This is a series of 10 short videos, hosted by National Science Foundation, each featuring scientists, research, and green technologies. The overall goal of this series is to encourage people to ask questions and look beyond fossil fuels for innovative solutions to our ever-growing energy needs.

Students investigate how much greenhouse gas (carbon dioxide and methane) their family releases into the atmosphere each year and relate it to climate change. To address this, students use the Environmental Protection Agency Personal Emissions Calculator to estimate their family's greenhouse gas emissions and to think about how their family could reduce those emissions.

In this activity, students will determine the environmental effects of existing cars and a fleet consisting of their dream cars. They compute how many tons of heat-trapping gases are produced each year, how much it costs to fuel the cars, and related information. Then, students research and prepare a report about greener transportation choices.

This video describes how Colorado has planned for and uses clean energy resources to reduce its carbon footprint.

In this role-play activity, students take the roles of various important players in the climate change policy debate including politicians, scientists, environmentalists, and industry representatives. Working in these roles, students must take a position, debate with others, and then vote on legislation designed to reduce greenhouse gas emissions in the United States. Can be used in a variety of courses including writing and rhetoric, and social sciences.

This video discusses how methane digesters turn waste from dairy cows, food waste, and other organic matter into usable gases and other fuels.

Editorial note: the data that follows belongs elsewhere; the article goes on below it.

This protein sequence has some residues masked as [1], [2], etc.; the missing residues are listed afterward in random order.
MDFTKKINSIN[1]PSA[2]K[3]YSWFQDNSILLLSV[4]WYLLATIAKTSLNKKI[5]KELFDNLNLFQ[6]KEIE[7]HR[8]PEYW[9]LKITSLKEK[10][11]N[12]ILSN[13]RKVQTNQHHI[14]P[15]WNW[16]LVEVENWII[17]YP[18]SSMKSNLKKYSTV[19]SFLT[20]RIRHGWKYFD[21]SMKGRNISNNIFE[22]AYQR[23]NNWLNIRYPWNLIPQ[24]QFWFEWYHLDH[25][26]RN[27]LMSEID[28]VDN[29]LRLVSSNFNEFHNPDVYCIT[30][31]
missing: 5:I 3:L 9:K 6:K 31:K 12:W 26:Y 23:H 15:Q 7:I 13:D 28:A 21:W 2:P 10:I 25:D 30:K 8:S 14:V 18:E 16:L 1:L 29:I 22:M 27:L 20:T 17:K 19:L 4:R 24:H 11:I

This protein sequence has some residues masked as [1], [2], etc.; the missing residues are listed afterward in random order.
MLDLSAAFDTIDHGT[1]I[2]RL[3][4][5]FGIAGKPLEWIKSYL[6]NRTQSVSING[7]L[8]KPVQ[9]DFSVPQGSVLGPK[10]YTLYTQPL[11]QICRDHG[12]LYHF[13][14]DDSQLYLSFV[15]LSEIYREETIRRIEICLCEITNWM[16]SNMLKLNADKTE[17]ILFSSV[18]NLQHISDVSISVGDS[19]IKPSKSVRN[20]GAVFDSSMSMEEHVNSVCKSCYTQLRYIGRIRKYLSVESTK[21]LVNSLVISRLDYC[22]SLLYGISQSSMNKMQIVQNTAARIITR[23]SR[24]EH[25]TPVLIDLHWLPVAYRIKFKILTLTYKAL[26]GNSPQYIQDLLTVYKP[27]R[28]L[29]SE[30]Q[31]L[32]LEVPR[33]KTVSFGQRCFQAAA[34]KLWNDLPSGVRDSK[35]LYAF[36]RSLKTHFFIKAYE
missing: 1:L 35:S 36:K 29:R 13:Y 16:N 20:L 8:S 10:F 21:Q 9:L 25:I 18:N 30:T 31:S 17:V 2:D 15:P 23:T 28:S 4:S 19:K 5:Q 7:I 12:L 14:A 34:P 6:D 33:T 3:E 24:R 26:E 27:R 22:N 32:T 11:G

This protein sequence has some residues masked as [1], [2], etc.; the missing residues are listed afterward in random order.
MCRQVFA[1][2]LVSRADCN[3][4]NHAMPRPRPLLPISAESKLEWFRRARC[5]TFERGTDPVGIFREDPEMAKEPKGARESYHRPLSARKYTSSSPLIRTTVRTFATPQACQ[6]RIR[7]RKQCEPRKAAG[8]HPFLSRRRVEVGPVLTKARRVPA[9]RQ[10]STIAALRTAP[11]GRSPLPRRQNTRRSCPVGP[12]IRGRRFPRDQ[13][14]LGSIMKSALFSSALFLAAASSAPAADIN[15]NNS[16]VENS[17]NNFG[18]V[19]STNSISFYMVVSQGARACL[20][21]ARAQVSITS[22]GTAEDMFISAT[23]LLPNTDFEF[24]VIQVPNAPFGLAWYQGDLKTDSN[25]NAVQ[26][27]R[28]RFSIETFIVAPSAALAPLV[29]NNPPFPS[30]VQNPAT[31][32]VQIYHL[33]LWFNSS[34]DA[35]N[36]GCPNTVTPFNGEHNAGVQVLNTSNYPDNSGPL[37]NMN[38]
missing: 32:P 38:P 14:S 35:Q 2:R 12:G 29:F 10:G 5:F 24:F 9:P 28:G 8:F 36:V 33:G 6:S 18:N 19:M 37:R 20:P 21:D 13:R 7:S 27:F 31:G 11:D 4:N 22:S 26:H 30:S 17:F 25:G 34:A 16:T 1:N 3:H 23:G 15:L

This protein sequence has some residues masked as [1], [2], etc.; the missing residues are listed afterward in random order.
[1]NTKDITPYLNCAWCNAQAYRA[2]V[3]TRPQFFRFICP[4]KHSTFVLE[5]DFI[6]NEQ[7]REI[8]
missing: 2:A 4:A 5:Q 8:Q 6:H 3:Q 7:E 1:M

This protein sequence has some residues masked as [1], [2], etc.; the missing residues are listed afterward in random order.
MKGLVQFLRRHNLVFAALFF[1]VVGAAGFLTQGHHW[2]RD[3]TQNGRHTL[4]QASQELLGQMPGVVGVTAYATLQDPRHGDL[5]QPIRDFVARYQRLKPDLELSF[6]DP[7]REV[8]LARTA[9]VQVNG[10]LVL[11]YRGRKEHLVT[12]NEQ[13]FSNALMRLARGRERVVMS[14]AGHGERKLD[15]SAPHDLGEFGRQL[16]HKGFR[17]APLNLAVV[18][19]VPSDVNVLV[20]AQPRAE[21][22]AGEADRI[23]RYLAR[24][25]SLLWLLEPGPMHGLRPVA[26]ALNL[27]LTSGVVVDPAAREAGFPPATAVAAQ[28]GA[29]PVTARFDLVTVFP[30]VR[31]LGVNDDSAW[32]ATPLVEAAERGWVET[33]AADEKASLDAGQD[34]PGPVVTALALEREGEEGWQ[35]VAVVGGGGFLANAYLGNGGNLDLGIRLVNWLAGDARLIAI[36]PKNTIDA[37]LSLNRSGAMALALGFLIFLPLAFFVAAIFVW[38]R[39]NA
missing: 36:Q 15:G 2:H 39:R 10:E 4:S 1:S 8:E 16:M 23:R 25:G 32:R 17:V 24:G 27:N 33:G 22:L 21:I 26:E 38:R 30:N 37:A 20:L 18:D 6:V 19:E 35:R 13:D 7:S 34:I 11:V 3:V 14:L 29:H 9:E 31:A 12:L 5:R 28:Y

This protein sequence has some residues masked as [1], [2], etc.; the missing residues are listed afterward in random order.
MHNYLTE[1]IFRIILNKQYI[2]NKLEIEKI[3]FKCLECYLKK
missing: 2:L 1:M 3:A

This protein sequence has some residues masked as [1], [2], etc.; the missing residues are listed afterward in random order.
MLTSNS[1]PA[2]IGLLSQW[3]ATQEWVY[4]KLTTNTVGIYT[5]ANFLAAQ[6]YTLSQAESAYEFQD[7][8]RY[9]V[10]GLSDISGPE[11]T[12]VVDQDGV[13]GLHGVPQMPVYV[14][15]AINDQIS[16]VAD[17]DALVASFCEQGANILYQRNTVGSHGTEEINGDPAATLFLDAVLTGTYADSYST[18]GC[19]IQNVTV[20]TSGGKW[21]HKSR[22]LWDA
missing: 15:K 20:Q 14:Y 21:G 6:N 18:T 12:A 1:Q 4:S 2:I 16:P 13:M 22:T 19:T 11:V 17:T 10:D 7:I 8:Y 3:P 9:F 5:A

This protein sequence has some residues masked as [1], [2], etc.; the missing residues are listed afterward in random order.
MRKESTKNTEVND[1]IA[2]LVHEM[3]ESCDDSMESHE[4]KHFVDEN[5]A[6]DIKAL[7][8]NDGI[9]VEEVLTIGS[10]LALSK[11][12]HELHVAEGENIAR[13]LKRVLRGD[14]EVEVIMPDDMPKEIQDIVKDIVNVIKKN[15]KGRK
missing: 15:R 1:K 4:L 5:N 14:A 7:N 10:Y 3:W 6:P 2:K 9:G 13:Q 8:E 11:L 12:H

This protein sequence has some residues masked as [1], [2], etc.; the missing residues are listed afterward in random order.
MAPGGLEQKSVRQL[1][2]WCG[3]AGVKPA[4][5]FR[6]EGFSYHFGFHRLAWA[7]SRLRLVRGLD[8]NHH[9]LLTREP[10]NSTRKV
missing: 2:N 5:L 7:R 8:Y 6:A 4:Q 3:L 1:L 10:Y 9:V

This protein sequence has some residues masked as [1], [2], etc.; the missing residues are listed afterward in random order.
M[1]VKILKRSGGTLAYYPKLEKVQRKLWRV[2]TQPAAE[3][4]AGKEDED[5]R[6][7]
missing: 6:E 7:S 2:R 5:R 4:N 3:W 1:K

An activity focusing on black carbon. This activity explores the impacts of the use of wood, dung, and charcoal for fuel, all which generate black carbon, in developing countries.

In this activity, students learn about the energy sources used by their local utility provider to generate electricity, and work in small groups to evaluate the sustainability of either a renewable or non-renewable energy source used to generate electricity.

This activity engages students in learning about ways to become energy efficient consumers. Students examine how different countries and regions around the world use energy over time, as reflected in night light levels. They then track their own energy use, identify ways to reduce their individual energy consumption, and explore how community choices impact the carbon footprint.

This interactive provides two scenarios for students to look at issues related to energy and climate change: from the perspective of either a family, or a monarch.

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